Incumbent, APS parent win two Atlanta school board runoff races

Aretta Baldon, left, and Tamara Jones won the two runoff races Tuesday for the Atlanta Board of Education. Courtesy photos.
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Aretta Baldon, left, and Tamara Jones won the two runoff races Tuesday for the Atlanta Board of Education. Courtesy photos.

Credit: Courtesy photos

Credit: Courtesy photos

Two thirds of the Atlanta Board of Education will return to their posts next year after voters reelected a sixth incumbent Tuesday.

Aretta Baldon, 48, narrowly edged out challenger Keisha Carey, 50, in a race for the District 2 seat to represent central Atlanta.

Baldon captured 51% of the vote, according to unofficial Fulton County results.

Her reelection guarantees a measure of continuity on the board, which hired a new superintendent in 2020 and has spent the last year and a half navigating the COVID-19 pandemic.

In a battle between two newcomers, Tamara Jones handily won the runoff race for the At-large Seat 7.

ExploreGet to know the four runoff candidates for Atlanta school board seats

Baldon’s runoff victory means that all six of the board members who ran for reelection this year successfully defended their seats and will continue to chart the course for the 50,000-student Atlanta Public Schools.

“It’s clear that the community is pleased with the strategic direction of APS; their District 2 leadership and advocacy; and all the hard work that the board and administration have been doing during these unprecedented times. But, it’s also clear that there is much more work to be done,” said Baldon, in a statement to The Atlanta Journal-Constitution.

Baldon, who was first elected to the board during a 2019 special election, said she’d spend the next four years working to strengthen family engagement and trust as well as prioritizing teachers and children.

Improving how the district connects with parents emerged as a common refrain shared by many candidates this campaign season.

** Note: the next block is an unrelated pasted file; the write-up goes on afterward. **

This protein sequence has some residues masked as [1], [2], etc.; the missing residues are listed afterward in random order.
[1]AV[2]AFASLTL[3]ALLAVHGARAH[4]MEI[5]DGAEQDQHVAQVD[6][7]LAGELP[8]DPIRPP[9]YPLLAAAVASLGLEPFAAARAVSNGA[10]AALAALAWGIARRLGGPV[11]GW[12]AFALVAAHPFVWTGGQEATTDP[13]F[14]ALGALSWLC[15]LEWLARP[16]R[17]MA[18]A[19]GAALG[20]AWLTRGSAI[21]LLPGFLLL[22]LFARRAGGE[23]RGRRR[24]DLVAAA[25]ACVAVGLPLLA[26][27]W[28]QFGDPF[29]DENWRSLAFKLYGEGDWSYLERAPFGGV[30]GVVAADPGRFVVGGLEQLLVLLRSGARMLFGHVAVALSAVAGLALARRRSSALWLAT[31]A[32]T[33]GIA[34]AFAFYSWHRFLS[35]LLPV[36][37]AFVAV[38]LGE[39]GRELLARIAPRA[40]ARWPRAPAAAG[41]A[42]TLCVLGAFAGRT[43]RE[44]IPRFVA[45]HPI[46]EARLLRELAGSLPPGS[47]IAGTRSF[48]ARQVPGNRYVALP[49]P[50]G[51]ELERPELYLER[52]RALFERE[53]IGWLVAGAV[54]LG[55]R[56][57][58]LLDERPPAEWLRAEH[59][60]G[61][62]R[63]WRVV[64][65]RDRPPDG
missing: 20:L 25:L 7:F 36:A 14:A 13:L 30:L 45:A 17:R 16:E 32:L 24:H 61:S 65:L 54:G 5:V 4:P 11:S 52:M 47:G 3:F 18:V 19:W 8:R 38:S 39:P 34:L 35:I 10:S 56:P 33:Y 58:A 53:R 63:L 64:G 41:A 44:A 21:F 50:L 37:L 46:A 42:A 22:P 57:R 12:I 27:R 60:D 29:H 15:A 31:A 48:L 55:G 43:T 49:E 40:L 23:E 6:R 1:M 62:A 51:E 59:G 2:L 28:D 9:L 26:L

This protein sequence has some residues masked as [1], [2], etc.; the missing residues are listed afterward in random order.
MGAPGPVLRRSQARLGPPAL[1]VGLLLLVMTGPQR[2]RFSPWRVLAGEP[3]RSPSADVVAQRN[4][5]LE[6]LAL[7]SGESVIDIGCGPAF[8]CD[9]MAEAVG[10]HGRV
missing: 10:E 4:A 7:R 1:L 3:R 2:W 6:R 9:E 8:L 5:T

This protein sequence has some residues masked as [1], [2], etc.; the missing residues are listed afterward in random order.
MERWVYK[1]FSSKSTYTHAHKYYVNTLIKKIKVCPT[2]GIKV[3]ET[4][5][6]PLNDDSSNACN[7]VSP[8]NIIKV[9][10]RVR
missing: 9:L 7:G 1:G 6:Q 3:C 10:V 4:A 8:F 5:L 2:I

ExploreMore stories about Atlanta Public Schools

Jones, 53, also pledged to involve families and community members in district decisions, a message she said resonated with voters. She is the mother of an APS middle school student and works in architecture and urban planning.

When her two-year term begins in January, Jones said she’ll work to develop a process that allows for deeper public input: “It’s going to take some concerted effort.”

She said she’ll also push for a literacy program to boost students’ reading and writing skills.

Jones received about two thirds of the vote in the runoff race for the seat currently held by Kandis Wood Jackson, who did not seek reelection.

Jones defeated Kanesha Venning, 41, backed by the Atlanta-based organization Equity in Education. That group endorsed seven school board candidates, five of whom — including Baldon — won their seats.

The organization’s executive director, Anthony Wilson, said he’s optimistic about the future of APS under the next board. He said they’ll need to focus on stabilizing schools, boosting community engagement and promoting equity.

“I think that each of the board members… are very smart and capable people,” he said. “They are all great, and they care deeply about the city and our kids. Each of them are stellar.”

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